About 1/8 of a 4 litre ice cream pail of soda ash to approx. 10-15 gal. of water. Hooked up the positive lead of the battery charger to the expanded metal and the negative lead to the crossbar, hung the bracket from the cross bar with a coat hanger that was lightly sanded. Bubbles immediately started forming on the metal, both neg. and pos. sides, kind of reminded me of beer bubbles, mmmmm, beeeerrr.Oh, yeah, back to the explaining. I found that the new chargers don't seem to work. My theory is that the overload protection prevents the charger from charging, so I added a battery in[ series, parallel ?] hoping that would trick the battery charger into working. That worked till the battery died. I borrowed an old charger with no protection circuits from my father in law and problem solved.
This is a view without power;

This is a view with power;

Notice the bubbles, mmmmmmm, beeeerrr.
I don't have an after pic but it cleans a whole lot easier after electrolysis. A pressure washer would probably blast the rust off. I used a wire wheel and a file to get in where the wire wheel wouldn't. That took 5 min. compared to probably 1/2 to 3/4 hour the old way.

money spent C$25.00 for 25 lbs of soda ash - bought way too much
If I was to build it again I would use a 45 gallon drum on it's side, that way I can get in big items, like axle housings. Or maybe even build a plywood structure and fibreglass it, or just poly the inside. I read on one site that someone built a poly[heavy duty roll of plastic] and plywood structure around a full frame [basically a backyard pool] and used large dc amp arc welder to clean the rust off the frame. And yes, a sandblaster would do the job, but I don't have one with enough cfm to run my cheapo sand blaster.
Hope this helps out,

Richard
 
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gwaii

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cool....i like it!
 

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You know, I've always wanted to do this to my press, but I had no "good" idea as to how to do it.

Thanks to you, I now have a plan.............with pictures! :D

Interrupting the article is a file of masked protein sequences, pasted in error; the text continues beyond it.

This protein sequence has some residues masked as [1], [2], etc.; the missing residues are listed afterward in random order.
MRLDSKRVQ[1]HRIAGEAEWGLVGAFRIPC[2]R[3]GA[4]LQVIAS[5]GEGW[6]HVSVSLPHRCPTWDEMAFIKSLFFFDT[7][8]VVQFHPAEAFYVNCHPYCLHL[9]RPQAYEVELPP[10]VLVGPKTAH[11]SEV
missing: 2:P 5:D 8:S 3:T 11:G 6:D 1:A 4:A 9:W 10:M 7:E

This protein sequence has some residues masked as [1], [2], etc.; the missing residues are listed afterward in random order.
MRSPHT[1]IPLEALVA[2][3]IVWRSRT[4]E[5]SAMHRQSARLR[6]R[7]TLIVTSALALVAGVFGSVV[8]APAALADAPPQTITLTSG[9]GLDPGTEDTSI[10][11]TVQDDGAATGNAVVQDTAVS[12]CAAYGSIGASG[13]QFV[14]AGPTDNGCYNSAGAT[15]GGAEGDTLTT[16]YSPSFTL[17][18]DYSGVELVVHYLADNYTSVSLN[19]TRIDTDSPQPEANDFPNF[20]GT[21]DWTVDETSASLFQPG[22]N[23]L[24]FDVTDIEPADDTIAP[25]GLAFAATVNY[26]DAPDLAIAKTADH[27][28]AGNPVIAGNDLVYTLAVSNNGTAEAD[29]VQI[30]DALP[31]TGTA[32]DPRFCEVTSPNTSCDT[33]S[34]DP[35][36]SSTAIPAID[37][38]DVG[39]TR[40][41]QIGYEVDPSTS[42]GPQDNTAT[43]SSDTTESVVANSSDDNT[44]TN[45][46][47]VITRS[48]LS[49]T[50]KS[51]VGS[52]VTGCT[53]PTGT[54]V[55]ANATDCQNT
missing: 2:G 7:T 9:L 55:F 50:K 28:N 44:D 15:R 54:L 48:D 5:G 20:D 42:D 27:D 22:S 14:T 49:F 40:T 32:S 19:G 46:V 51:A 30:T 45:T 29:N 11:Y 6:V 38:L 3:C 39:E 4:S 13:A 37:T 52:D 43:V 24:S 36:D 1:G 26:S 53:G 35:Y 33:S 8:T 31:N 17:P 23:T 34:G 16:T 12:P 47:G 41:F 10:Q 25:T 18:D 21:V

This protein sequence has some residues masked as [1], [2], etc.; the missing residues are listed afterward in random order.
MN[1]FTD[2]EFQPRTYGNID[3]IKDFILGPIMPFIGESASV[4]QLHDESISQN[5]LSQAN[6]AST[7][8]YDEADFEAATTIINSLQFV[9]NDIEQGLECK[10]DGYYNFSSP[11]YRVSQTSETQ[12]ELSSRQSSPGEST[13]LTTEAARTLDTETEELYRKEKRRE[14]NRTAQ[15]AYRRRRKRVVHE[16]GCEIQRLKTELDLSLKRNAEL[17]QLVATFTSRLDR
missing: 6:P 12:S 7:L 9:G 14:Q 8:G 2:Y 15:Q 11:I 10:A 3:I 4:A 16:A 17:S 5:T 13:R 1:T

gwaii

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no problem!

i spent a few years running a large press brake,doing lots of custom jobs.i had to make lots of dies for that one(12')so it was a natural to build something for this press.
 

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My homemade bender







 

gwaii

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nice work.looks beefy!

things like this people tend to underestimate the forces acting on them,no problem with that here:icon_thumby:
 

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Seen a picture of one online that you could buy...looked simple enough to build...couple nights in the shop with some scrap 1x2 tube and robbed parts from my princess auto 12 ton pipe bender and voila! One day I'll buy a tube die for it...right now its just got a pipe die that I modified for my needs.
 

alwaysFlOoReD

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Seen a picture of one online that you could buy...looked simple enough to build...couple nights in the shop with some scrap 1x2 tube and robbed parts from my princess auto 12 ton pipe bender and voila! One day I'll buy a tube die for it...right now its just got a pipe die that I modified for my needs.
Good job!
What did you do to the die to make it work better with tube?


I've been thinking of building my own and in my research I came across the Pro-tools web site. They have a promotion where they give you plans to build your own bender;
Free Bender Plans - http://pro-tools.com/200k.htm
I'm sure they want to sell you the parts and pieces and die, but wth, you have to buy them somewhere. I also found [but didn't save the page] a similar set-up already built with a 1 3/4" die for sale for ~$300.00, so ~$50.00 to $100.00 more than the cost of the die itself, a pretty good deal in my books.

Here's another tool I've fabbed up from an idea shared on another forum [I can't remember which one so I can't give proper credit], it's an engine vacuum assisted clutch or brake bleeder;


Engine vacuum goes to the short outlet on the right side in the picture, the long outlet on the left side is submersed in fluid in the jar, and the opposite end is connected to the bleeder valve. Engine must be running to create vacuum. Works awesome when you're working by yourself.

Richard
 
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gwaii

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sweet....looks like that's a basic mason jar and lid you're using?
 

alwaysFlOoReD

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sweet....looks like that's a basic mason jar and lid you're using?
Yes, a mason jar and air line fittings with silicone caulk to seal the fittings to the lid.

Richard